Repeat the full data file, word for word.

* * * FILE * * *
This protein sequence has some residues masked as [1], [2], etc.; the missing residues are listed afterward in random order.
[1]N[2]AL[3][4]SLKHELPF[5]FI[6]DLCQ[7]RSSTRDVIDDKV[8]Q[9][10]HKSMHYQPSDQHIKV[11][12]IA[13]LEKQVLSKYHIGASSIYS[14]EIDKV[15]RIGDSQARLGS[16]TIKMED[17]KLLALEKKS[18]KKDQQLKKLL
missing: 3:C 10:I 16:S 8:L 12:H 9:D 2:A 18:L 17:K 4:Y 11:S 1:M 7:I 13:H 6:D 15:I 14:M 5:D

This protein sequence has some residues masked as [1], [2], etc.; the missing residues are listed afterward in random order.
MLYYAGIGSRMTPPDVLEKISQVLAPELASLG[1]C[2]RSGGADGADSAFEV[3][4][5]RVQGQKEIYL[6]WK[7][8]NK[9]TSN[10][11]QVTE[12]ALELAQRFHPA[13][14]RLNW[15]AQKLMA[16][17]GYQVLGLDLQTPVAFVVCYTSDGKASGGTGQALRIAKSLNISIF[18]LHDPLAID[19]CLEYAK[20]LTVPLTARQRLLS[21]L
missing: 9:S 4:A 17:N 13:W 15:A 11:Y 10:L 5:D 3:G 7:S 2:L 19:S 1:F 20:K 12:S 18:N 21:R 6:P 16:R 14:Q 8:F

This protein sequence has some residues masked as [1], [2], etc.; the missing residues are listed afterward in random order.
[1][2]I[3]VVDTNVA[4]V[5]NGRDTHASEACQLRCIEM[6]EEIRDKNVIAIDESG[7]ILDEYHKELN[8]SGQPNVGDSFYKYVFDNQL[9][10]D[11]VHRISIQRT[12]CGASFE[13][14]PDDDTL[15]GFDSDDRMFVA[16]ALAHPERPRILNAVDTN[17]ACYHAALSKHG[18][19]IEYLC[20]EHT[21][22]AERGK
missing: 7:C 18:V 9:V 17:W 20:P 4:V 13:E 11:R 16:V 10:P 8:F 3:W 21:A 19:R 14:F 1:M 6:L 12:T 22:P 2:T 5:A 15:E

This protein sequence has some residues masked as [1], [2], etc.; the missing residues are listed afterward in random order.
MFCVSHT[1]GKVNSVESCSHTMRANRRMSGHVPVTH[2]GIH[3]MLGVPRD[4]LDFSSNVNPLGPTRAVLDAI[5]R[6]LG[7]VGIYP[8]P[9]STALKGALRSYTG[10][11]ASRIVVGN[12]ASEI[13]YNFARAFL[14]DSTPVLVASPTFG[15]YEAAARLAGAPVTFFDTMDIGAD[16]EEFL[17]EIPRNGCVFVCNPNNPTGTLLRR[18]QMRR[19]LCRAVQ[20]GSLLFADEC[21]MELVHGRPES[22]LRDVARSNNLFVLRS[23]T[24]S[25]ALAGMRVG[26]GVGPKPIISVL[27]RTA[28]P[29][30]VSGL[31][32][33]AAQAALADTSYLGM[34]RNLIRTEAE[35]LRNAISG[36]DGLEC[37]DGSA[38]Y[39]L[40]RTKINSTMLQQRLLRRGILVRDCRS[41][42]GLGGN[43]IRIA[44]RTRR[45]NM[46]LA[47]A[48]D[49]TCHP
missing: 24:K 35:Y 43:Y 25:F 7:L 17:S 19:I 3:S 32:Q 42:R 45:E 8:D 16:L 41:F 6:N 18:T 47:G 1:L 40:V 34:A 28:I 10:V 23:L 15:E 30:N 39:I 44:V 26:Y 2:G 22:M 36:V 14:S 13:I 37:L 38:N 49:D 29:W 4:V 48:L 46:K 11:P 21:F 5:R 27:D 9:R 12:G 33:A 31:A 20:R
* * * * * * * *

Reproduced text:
This protein sequence has some residues masked as [1], [2], etc.; the missing residues are listed afterward in random order.
[1]N[2]AL[3][4]SLKHELPF[5]FI[6]DLCQ[7]RSSTRDVIDDKV[8]Q[9][10]HKSMHYQPSDQHIKV[11][12]IA[13]LEKQVLSKYHIGASSIYS[14]EIDKV[15]RIGDSQARLGS[16]TIKMED[17]KLLALEKKS[18]KKDQQLKKLL
missing: 3:C 10:I 16:S 8:L 12:H 9:D 2:A 18:L 17:K 4:Y 11:S 1:M 7:I 13:H 6:D 15:I 14:M 5:D

This protein sequence has some residues masked as [1], [2], etc.; the missing residues are listed afterward in random order.
MLYYAGIGSRMTPPDVLEKISQVLAPELASLG[1]C[2]RSGGADGADSAFEV[3][4][5]RVQGQKEIYL[6]WK[7][8]NK[9]TSN[10][11]QVTE[12]ALELAQRFHPA[13][14]RLNW[15]AQKLMA[16][17]GYQVLGLDLQTPVAFVVCYTSDGKASGGTGQALRIAKSLNISIF[18]LHDPLAID[19]CLEYAK[20]LTVPLTARQRLLS[21]L
missing: 9:S 4:A 17:N 13:W 15:A 11:Y 10:L 5:D 3:G 7:S 2:L 19:S 1:F 20:K 12:S 18:N 21:R 6:P 16:R 14:Q 8:F

This protein sequence has some residues masked as [1], [2], etc.; the missing residues are listed afterward in random order.
[1][2]I[3]VVDTNVA[4]V[5]NGRDTHASEACQLRCIEM[6]EEIRDKNVIAIDESG[7]ILDEYHKELN[8]SGQPNVGDSFYKYVFDNQL[9][10]D[11]VHRISIQRT[12]CGASFE[13][14]PDDDTL[15]GFDSDDRMFVA[16]ALAHPERPRILNAVDTN[17]ACYHAALSKHG[18][19]IEYLC[20]EHT[21][22]AERGK
missing: 7:C 18:V 9:V 17:W 20:P 4:V 13:E 11:R 16:V 10:P 8:F 3:W 21:A 19:R 14:F 1:M 6:L 12:T 22:P 2:T 5:A 15:E

This protein sequence has some residues masked as [1], [2], etc.; the missing residues are listed afterward in random order.
MFCVSHT[1]GKVNSVESCSHTMRANRRMSGHVPVTH[2]GIH[3]MLGVPRD[4]LDFSSNVNPLGPTRAVLDAI[5]R[6]LG[7]VGIYP[8]P[9]STALKGALRSYTG[10][11]ASRIVVGN[12]ASEI[13]YNFARAFL[14]DSTPVLVASPTFG[15]YEAAARLAGAPVTFFDTMDIGAD[16]EEFL[17]EIPRNGCVFVCNPNNPTGTLLRR[18]QMRR[19]LCRAVQ[20]GSLLFADEC[21]MELVHGRPES[22]LRDVARSNNLFVLRS[23]T[24]S[25]ALAGMRVG[26]GVGPKPIISVL[27]RTA[28]P[29][30]VSGL[31][32][33]AAQAALADTSYLGM[34]RNLIRTEAE[35]LRNAISG[36]DGLEC[37]DGSA[38]Y[39]L[40]RTKINSTMLQQRLLRRGILVRDCRS[41][42]GLGGN[43]IRIA[44]RTRR[45]NM[46]LA[47]A[48]D[49]TCHP
missing: 24:K 35:Y 43:Y 25:F 7:L 17:S 19:I 3:S 32:Q 42:R 45:E 8:D 16:L 41:F 6:N 18:T 47:G 1:L 40:V 34:A 28:I 10:V 23:L 15:E 30:N 39:I 44:V 26:Y 2:G 22:M 36:V 14:S 13:I 37:L 38:N 49:D 29:W 4:V 48:L 46:K 11:P 21:F 5:R 27:D 9:R 12:G 33:A 31:A 20:R